Symptoms include poor growth, loss of muscle coordination, muscle weakness, visual problems, hearing problems, learning disabilities, heart disease, liver disease, kidney disease, gastrointestinal disorders, respiratory disorders, neurological problems, autonomic dysfunction and dementia.
Acquired conditions in which mitochondrial dysfunction has been involved are diabetes, Huntington’s disease, cancer, Alzheimer’s disease, Parkinson’s disease, bipolar disorder, schizophrenia, aging and senescence, anxiety disorders, cardiovascular disease, sarcopenia and chronic fatigue syndrome.
- Increased risk of infection
- Thyroid and/or adrenal dysfunction
- Neuropsychological changes characterised by confusion, disorientation, and memory loss.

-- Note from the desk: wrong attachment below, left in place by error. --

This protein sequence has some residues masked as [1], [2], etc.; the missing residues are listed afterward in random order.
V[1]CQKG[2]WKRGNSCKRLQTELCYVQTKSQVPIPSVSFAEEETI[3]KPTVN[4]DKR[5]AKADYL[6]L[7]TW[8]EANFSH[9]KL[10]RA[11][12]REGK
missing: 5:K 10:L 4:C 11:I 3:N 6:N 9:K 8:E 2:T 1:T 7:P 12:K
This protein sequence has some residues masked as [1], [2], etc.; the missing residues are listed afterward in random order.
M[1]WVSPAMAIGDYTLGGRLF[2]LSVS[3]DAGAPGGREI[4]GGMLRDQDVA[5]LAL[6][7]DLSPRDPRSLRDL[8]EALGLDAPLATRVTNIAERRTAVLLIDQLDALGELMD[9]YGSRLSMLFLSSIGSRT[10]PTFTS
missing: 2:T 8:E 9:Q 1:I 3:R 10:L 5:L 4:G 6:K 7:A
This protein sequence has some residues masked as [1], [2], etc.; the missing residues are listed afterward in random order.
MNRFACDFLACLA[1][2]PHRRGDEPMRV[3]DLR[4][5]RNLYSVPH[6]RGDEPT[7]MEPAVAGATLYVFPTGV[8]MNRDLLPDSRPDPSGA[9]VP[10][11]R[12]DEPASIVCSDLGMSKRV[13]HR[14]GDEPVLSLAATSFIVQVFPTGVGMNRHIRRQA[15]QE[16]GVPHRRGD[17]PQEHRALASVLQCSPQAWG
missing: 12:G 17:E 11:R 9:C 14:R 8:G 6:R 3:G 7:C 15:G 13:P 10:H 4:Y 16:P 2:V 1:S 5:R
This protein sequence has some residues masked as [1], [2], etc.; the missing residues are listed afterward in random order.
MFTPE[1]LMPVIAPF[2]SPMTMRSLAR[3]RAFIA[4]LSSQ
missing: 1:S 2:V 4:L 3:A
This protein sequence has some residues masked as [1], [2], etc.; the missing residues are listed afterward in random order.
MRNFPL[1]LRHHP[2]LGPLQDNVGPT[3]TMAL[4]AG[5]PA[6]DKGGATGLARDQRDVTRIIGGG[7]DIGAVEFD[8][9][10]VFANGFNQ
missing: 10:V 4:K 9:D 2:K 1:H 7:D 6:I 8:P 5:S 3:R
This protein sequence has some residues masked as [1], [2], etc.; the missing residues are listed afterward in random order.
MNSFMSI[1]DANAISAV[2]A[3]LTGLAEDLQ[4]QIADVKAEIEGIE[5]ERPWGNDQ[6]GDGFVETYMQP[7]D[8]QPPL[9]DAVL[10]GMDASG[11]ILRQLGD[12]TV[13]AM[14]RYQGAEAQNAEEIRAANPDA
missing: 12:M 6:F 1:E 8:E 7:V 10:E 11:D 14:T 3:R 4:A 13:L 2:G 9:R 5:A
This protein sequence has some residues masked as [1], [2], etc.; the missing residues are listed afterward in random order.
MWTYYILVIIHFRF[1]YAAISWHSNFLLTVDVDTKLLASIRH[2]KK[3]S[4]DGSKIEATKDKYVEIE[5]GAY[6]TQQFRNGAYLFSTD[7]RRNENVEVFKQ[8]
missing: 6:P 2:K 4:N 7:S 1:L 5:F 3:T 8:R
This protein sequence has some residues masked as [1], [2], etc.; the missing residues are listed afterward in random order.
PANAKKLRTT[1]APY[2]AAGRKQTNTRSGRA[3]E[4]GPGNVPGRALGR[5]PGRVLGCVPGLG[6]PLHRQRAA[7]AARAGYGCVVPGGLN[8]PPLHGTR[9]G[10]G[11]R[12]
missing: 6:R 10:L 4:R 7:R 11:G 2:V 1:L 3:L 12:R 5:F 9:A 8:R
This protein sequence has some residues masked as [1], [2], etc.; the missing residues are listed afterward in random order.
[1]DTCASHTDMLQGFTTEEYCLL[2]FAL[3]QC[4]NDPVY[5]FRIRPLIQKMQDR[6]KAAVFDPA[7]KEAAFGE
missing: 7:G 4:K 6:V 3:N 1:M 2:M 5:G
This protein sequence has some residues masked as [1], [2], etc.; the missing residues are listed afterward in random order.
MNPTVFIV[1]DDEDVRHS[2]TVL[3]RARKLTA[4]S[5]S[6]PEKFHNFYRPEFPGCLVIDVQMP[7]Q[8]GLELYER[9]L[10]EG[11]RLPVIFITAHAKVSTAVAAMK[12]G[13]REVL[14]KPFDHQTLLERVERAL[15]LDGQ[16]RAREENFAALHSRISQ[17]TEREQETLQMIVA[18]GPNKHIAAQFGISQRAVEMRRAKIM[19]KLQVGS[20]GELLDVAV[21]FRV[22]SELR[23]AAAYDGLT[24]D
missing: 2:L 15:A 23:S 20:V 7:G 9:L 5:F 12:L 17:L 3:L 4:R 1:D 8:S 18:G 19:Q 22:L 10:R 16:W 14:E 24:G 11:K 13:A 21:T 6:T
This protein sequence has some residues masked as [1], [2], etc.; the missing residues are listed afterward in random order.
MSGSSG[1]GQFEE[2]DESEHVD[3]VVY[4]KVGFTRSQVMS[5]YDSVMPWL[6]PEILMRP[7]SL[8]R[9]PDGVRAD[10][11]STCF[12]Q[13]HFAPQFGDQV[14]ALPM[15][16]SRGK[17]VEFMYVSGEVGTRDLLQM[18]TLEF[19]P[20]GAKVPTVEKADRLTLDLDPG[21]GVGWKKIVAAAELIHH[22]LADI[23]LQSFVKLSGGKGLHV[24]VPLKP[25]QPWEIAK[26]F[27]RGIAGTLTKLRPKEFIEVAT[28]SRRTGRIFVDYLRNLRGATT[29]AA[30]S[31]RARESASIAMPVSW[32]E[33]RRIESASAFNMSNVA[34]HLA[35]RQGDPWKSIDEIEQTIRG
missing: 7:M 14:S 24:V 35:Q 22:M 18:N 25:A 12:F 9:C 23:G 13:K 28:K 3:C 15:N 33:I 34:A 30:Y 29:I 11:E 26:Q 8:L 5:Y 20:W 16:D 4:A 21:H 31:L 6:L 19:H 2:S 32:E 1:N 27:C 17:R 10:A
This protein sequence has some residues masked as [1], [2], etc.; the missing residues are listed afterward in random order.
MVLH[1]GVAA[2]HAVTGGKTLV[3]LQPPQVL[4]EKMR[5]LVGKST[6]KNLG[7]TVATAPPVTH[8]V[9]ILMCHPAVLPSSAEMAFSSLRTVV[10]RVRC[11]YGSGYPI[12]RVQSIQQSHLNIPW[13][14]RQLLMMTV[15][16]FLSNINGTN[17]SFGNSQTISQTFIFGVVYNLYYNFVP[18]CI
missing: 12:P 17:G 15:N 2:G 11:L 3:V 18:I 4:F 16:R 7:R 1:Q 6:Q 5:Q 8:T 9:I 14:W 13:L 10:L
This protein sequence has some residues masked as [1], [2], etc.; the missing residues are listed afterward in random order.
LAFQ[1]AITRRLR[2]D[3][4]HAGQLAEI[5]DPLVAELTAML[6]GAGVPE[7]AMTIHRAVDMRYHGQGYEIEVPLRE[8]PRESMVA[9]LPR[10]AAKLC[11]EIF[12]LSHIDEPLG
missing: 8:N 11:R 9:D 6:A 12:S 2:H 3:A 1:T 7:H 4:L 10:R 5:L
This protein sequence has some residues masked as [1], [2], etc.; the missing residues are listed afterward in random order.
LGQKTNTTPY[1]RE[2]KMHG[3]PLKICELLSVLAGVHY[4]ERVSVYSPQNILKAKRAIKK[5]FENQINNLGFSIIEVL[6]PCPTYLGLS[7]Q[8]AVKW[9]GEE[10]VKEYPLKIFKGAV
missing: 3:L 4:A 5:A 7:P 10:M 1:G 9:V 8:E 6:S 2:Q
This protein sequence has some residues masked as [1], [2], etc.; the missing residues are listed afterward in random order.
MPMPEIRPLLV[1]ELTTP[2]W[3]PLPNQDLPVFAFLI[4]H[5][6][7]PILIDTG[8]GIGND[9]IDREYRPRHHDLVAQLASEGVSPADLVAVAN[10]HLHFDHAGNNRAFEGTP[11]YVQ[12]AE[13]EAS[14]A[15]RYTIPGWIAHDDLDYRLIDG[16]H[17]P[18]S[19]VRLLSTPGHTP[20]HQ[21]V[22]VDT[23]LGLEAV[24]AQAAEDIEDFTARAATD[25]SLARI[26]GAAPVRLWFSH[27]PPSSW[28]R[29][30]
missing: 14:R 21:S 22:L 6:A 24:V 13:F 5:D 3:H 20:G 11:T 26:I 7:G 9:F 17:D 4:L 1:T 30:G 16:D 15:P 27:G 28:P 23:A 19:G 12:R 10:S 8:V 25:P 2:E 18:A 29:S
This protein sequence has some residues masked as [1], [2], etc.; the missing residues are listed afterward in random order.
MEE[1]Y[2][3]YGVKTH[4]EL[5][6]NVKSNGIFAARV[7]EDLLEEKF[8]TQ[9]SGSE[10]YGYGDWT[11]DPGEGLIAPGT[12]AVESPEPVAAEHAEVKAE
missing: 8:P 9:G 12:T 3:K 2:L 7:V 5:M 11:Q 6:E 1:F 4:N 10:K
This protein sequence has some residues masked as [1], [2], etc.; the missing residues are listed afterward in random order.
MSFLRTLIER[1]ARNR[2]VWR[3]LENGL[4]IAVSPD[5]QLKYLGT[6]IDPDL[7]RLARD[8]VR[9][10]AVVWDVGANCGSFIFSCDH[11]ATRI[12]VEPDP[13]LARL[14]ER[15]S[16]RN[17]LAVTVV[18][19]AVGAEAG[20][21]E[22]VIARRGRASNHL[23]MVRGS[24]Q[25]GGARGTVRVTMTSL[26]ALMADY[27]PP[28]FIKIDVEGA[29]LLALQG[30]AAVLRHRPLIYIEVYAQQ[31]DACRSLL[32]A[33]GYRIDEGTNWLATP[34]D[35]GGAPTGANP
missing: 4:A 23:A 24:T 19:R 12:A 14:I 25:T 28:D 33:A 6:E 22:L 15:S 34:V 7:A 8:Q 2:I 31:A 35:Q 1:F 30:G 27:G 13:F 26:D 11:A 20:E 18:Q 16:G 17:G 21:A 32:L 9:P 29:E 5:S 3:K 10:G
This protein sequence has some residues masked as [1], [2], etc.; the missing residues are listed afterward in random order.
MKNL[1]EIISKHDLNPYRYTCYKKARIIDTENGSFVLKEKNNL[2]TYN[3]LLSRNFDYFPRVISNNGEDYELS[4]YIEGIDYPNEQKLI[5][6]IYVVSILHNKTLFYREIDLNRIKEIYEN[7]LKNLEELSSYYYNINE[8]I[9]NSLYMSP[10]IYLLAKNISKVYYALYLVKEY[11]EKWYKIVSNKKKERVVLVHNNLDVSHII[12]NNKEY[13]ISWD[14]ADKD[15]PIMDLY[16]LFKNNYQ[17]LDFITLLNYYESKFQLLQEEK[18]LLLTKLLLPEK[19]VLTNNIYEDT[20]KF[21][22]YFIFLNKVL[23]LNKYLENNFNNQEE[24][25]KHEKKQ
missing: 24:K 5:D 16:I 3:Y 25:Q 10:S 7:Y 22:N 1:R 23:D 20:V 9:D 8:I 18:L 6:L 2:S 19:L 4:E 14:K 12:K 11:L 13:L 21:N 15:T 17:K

- Autism, autistic spectrum, autistic-like features
- Visual and/or hearing problems possibly even blindness and deafness
- Developmental delays, learning disabilities
The body, and each mutation, is modulated by other genome variants; the mutation that in one individual may cause liver disease might in another person cause a brain disorder. The severity of the specific defect may also be great or small. Some minor defects cause only “exercise intolerance”, with no serious illness or disability. Defects often affect the operation of the mitochondria and multiple tissues more severely, leading to multi-system diseases.
As a rule, mitochondrial diseases are worse when the defective mitochondria are present in the muscles, cerebrum, or nerves, because these cells use more energy than most other cells in the body.
Although mitochondrial diseases vary greatly in presentation from person to person, several major clinical categories of these conditions have been defined, based on the most common phenotypic features, symptoms, and signs associated with the particular mutations that tend to cause them.